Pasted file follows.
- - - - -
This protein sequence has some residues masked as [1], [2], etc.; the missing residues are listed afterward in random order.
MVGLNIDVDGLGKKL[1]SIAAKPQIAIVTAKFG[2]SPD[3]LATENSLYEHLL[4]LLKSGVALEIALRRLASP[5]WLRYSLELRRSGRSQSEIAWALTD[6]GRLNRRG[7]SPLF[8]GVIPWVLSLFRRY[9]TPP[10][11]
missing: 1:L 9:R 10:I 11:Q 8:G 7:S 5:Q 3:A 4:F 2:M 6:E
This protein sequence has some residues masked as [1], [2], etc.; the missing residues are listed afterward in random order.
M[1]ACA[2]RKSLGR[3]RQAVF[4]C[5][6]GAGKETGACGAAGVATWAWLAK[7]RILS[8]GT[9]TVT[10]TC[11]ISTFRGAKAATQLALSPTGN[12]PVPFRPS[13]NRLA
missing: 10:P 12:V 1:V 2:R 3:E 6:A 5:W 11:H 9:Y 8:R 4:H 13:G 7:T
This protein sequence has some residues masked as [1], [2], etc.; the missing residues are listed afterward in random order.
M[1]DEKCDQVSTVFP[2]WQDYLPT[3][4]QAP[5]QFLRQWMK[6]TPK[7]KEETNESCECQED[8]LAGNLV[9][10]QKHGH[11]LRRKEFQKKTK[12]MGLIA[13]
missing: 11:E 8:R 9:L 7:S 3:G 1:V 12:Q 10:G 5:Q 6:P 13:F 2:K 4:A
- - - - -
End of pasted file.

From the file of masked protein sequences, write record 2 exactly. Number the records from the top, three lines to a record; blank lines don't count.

This protein sequence has some residues masked as [1], [2], etc.; the missing residues are listed afterward in random order.
M[1]ACA[2]RKSLGR[3]RQAVF[4]C[5][6]GAGKETGACGAAGVATWAWLAK[7]RILS[8]GT[9]TVT[10]TC[11]ISTFRGAKAATQLALSPTGN[12]PVPFRPS[13]NRLA
missing: 10:P 12:V 1:V 2:R 3:E 6:A 5:W 11:H 9:Y 8:R 4:H 13:G 7:T